The decision is here, and it makes no sense at all. In essence, the judge holds that the administration wrongly decided that Obama’s DACA order was illegal, and this decision was “arbitrary and capricious.” One aspect of the decision that has gotten attention from the press: it cites Trump tweets in its reasoning.

On the night of the rescission, President Trump called upon Congress specifically to enact DACA, tweeting, “Congress now has 6 months to legalize DACA (something the Obama Administration was unable to do). If they can’t, I will revisit this issue!” During an interview earlier in 2017, President Trump had stated “we are not after the dreamers, we are after the criminals” and that “the dreamers should rest easy” (App. 1852–53, 1958).

The easy and lazy reaction to this is that Trump is undisciplined and issues poorly thought-out statements that put his executive actions in legal jeopardy. That is often true, but here, there is really nothing in these statements that is objectionable. Trump’s voicing support for the plight of DREAMers is politics, and evidently something he believes. That does not mean that, as President, he is stuck with an illegal executive way of handling it. Nor does it mean that he believes that a Congressional solution would necessarily track every jot and tittle of Obama’s illegal executive order.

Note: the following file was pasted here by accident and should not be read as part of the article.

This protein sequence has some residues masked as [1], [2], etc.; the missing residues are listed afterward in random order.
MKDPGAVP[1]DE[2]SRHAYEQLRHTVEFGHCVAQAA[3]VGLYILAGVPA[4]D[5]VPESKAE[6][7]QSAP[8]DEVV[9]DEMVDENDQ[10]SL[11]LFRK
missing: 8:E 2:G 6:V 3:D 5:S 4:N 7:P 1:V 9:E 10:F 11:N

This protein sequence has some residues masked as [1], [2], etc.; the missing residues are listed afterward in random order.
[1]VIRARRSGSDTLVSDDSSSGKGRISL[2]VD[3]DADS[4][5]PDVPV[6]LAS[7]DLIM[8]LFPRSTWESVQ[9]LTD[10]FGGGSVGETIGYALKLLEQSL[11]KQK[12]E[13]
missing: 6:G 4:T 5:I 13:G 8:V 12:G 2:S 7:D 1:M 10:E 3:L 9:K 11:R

As a side note: many will express frustration with the courts undoing every executive order of Trump’s, harkening back to the reversals of Trump’s immigration order affecting Muslim countries. The difference there is that Trump was arguably impinging on Congress’s role to determine who enters the nation; Trump’s authority to make those decisions on his own is circumscribed by statute, as the primary authority rests with Congress. Here, by contrast, Trump’s order undoing DACA returned the DREAMers issue back to Congress, where it belongs.

I hope that this order is swiftly appealed and reversed. It’s a naked power grab by the courts and has no basis in law.

[Cross-posted at RedState and The Jury Talks Back.]